Last January I wrote about the possible discovery of the Lupercale, the cave and cult site in ancient Rome where Romulus and Remus were said to have been raised by a wolf. Today, stunning pictures of the mosaics on the grotto ceiling were released by the Italian Ministry of Culture.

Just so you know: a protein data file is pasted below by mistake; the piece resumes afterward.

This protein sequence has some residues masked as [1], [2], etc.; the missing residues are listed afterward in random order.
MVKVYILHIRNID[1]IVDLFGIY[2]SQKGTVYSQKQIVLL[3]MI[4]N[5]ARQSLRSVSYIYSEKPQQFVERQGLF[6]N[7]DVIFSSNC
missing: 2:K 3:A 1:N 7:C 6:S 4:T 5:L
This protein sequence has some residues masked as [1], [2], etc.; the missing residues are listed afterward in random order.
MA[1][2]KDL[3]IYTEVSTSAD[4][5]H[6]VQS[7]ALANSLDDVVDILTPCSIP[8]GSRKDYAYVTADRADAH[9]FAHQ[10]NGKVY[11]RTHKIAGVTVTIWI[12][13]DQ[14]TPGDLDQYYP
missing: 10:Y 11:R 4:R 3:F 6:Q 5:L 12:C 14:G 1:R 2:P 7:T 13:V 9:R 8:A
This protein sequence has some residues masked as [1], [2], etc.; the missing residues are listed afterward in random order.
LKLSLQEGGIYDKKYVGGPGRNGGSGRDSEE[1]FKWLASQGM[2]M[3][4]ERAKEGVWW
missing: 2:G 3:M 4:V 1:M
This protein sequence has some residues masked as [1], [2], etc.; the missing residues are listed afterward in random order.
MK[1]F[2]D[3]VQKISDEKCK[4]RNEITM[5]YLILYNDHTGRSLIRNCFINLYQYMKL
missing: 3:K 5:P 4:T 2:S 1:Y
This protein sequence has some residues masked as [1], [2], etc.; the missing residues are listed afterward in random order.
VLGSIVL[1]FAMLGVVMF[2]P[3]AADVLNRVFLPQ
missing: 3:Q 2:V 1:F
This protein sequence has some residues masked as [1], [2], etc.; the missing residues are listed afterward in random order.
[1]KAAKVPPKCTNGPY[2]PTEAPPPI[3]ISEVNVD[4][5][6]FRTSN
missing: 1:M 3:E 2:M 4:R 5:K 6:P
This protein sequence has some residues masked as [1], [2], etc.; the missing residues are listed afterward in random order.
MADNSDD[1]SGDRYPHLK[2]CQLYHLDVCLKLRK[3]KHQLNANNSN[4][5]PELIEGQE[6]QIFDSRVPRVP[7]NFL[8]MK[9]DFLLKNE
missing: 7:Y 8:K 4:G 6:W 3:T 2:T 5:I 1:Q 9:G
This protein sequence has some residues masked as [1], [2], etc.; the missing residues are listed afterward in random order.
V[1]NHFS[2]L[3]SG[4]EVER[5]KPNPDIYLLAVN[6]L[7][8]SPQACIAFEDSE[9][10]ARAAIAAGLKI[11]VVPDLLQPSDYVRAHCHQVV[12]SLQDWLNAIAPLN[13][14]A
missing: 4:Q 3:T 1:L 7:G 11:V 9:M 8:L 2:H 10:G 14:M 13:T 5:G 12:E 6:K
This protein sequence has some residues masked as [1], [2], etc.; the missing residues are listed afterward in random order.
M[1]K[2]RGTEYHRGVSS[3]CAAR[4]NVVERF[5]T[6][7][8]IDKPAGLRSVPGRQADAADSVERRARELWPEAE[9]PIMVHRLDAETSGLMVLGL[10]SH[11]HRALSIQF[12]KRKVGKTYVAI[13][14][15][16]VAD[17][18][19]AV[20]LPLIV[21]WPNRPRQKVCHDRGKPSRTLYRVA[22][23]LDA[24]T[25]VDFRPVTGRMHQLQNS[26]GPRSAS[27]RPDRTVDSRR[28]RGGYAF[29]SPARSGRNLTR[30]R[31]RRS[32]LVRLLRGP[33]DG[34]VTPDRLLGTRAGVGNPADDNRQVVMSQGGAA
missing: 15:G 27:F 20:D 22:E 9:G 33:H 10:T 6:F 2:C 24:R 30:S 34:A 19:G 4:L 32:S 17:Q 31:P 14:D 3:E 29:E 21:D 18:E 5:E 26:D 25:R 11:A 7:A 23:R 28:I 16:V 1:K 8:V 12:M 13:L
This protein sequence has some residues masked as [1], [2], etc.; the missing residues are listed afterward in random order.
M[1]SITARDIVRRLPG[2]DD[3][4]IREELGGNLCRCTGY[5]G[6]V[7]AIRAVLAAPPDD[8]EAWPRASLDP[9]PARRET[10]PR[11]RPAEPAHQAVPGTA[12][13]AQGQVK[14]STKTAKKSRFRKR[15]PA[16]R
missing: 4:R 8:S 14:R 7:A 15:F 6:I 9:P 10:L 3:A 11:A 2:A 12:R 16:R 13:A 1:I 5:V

So far, no one has entered the sanctuary; all of examinations have been conducted with endoscopes and laser scanners. Much of the grotto is filled with earth and rubble and the original entrance has not yet been located. Irene Iacopi, the archaeologist in charge of the Palatine Hill where the grotto is located, says the team hopes to locate the entrance in new explorations next spring. But even if they do find it, they might not be able to excavate the entrance if it is covered by other valuable ruins. The hill is the oldest part of Rome and hosts, among other things, Rome's first huts from the eighth century BC, a medieval fortress, Renaissance villas, and the Emperor Augustus' palace. These picture might be the closest any of us will get to seeing the site for many years to come.